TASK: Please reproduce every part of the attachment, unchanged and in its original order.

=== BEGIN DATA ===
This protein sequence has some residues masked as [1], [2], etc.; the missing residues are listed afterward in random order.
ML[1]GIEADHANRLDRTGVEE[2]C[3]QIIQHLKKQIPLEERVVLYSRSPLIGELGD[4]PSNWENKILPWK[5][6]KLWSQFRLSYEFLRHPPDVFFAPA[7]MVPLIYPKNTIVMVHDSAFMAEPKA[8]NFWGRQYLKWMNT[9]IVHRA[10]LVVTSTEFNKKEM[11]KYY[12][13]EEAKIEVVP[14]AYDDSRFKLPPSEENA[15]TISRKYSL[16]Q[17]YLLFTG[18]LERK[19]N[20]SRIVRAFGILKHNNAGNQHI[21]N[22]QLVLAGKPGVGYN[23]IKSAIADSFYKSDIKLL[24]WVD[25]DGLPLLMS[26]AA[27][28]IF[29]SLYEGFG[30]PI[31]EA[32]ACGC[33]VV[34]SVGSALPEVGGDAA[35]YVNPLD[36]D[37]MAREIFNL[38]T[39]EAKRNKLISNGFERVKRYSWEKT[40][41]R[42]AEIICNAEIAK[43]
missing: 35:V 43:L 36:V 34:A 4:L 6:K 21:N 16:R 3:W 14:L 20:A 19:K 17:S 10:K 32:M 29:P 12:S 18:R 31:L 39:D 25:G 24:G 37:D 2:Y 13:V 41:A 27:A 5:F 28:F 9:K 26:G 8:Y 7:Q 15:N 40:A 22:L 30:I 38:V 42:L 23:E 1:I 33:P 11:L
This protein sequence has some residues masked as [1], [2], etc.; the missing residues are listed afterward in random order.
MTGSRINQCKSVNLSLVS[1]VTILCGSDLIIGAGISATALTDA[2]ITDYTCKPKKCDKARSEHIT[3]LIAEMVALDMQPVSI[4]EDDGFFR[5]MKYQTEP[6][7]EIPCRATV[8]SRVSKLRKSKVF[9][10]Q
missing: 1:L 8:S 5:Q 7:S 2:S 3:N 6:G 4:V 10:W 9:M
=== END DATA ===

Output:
This protein sequence has some residues masked as [1], [2], etc.; the missing residues are listed afterward in random order.
ML[1]GIEADHANRLDRTGVEE[2]C[3]QIIQHLKKQIPLEERVVLYSRSPLIGELGD[4]PSNWENKILPWK[5][6]KLWSQFRLSYEFLRHPPDVFFAPA[7]MVPLIYPKNTIVMVHDSAFMAEPKA[8]NFWGRQYLKWMNT[9]IVHRA[10]LVVTSTEFNKKEM[11]KYY[12][13]EEAKIEVVP[14]AYDDSRFKLPPSEENA[15]TISRKYSL[16]Q[17]YLLFTG[18]LERK[19]N[20]SRIVRAFGILKHNNAGNQHI[21]N[22]QLVLAGKPGVGYN[23]IKSAIADSFYKSDIKLL[24]WVD[25]DGLPLLMS[26]AA[27][28]IF[29]SLYEGFG[30]PI[31]EA[32]ACGC[33]VV[34]SVGSALPEVGGDAA[35]YVNPLD[36]D[37]MAREIFNL[38]T[39]EAKRNKLISNGFERVKRYSWEKT[40][41]R[42]AEIICNAEIAK[43]
missing: 35:V 43:L 36:V 34:A 4:L 6:K 21:N 16:R 3:W 14:L 20:A 19:K 17:S 10:K 32:M 29:P 12:S 18:R 31:L 39:D 25:G 24:G 37:D 2:Y 13:V 41:A 27:A 5:F 28:F 9:K 26:G 8:Y 7:Q 15:N 40:A 22:L 30:I 38:V 42:L 23:E 1:I 33:P 11:L
This protein sequence has some residues masked as [1], [2], etc.; the missing residues are listed afterward in random order.
MTGSRINQCKSVNLSLVS[1]VTILCGSDLIIGAGISATALTDA[2]ITDYTCKPKKCDKARSEHIT[3]LIAEMVALDMQPVSI[4]EDDGFFR[5]MKYQTEP[6][7]EIPCRATV[8]SRVSKLRKSKVF[9][10]Q
missing: 1:L 8:S 5:Q 7:S 2:S 3:N 6:G 4:V 10:W 9:M